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Issue No. 263 13 May 2005  

A Fistful of Dollars
And so the great political debate of our time has become who gets the money and how quickly they can pocket it – the Howard Government’s latest application of the base art of wedge politics.


Interview: Fortress NSW
NSW IR Minister John Della Bosca on how to win the battle for workers rights - and save the state system.

Unions: Fashions Afield
With new anti-sweatshop creations being paraded at this year's Australian Fashion Week, is equity the new black and are sweatshops the new fur? asks Tara de Boehmler.

Industrial: Pay Dirt
John Burgess argues that the flow-on effect from changing the minimum wage could be more than we bargained for.

Politics: Infrastructure Blues
With much attention given belatedly to the shortage of infrastructure, little attention has been given to the structure of infrastructure, writes Evan Jones

History: Big Day Out
Neale Towart looks back on the events that created the May Day heritage.

International: Making History
Hundreds of aid organisations, charities, trade unions and religious groups have formed a global alliance called “ Make Poverty History”.

Economics: The Fear Factor
The solution to skill shortages is intelligent planning, argues John Spoehr

Review: The Robots Revolt
New kids flick Robot uses our electronic friends to teach audiences that inbuilt obsolescence is just a state of mind, writes Tara de Boehmler

Poetry: The Corporation's Power
The idea of a corporations power that could cure any ill has inspired our resident bard, David Peetz, to verse.


 Bikies Needle Heroines

 Bosses Play China Card

 Giant Collapses on Ankle

 NAB Cuts More Than Jobs

 Left Footers Kick Back

 Oh Brother, Tim Plays House

 WA on the Block

 Patrick Fails to Hide Asbestos

 Budget Hits Civil Rights

 Combet Launches Shark Attack

 Childcare Wage Grows Up

 US To Drain More Aussie Brains

 Dictators Beg Eric To Stop


The Soapbox
May Spray
Unions NSW secretary John Robertson delivered the annual May Day Toast - and warned it is no time to be comfortable and relaxed.

The Locker Room
A Rucking Good Time
Phil Doyle reveals many things, some of them useful

The Westie Wing
Our favourite MP, Ian West, is back to regale us with inside goss and intrigue from the Bearpit.

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US To Drain More Aussie Brains

Australian science and engineering professionals are the latest to become endangered in the nation's brain drain thanks to new US visas promising unlimited residency for workers all ages.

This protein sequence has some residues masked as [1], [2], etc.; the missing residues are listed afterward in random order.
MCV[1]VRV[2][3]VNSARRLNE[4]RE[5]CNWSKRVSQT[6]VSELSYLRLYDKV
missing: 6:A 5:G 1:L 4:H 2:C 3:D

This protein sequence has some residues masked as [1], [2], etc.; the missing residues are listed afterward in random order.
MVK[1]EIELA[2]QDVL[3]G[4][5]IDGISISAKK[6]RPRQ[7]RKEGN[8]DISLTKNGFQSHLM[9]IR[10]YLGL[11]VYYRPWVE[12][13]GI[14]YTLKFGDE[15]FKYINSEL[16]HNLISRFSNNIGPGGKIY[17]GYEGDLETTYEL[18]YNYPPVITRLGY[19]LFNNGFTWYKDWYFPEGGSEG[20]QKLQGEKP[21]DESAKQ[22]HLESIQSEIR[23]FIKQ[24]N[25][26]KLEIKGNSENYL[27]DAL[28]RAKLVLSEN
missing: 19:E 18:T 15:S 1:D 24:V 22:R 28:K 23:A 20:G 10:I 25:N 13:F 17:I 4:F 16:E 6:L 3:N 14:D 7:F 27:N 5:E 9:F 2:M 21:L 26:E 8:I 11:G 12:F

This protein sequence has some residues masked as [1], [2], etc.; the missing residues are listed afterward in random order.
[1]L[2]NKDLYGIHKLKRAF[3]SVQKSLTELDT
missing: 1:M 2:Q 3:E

More than 10,000 Australians will be eligible each year for the visas which take out age and length of stay barriers and provide partners with the opportunity to work overseas as well.

Association of Professional Engineers, Scientists, and Managers, Australia chief executive John Vines said Australian companies were already having problems attracting engineering and science graduates and the new visa could now siphon top professionals as well.

"By failing to implement adequate recruitment and retention strategies for industries most impacted by the brain drain, the Federal Government leaves the country vulnerable, particularly as Australian professionals are now much sort after."

He said likely impacts included:

- Experts in some of Australia's most important fields could now choose to spend the remainder of their careers in America, enjoying the higher wages that they and their spouses could earn there

- Removing length of stay limits meant recent graduates wanting to gain experience in America could now remain there permanently

- Providing 10,500 of these work visas to Australians every year instead of requiring every country to compete on an equal footing meant the long term impact could be devastating for some of the most vulnerable industries

- Allowing spouses to work overseas meant professionals could be less likely to want to uproot their families a second time and return.

Vines said federal Trade Minister Mark Vaile's assertion that he did not believe the new visa would have a negative impact on the nation's brain drain, was plainly wrong.

"A government that puts its head in the sand when it does not want to face up to reality will always have a hard time implementing the necessary policies to deal with issues like the brain drain," he said.

"America has a plan for attracting our skilled professionals. What we need right now is a strategy backed by sufficient support and resources to ensure that remuneration levels in Australia are competitive in terms of our ability to make sure their skills are not lost forever from Australia."

APESMA represents more than 25,000 professionals throughout Australia.


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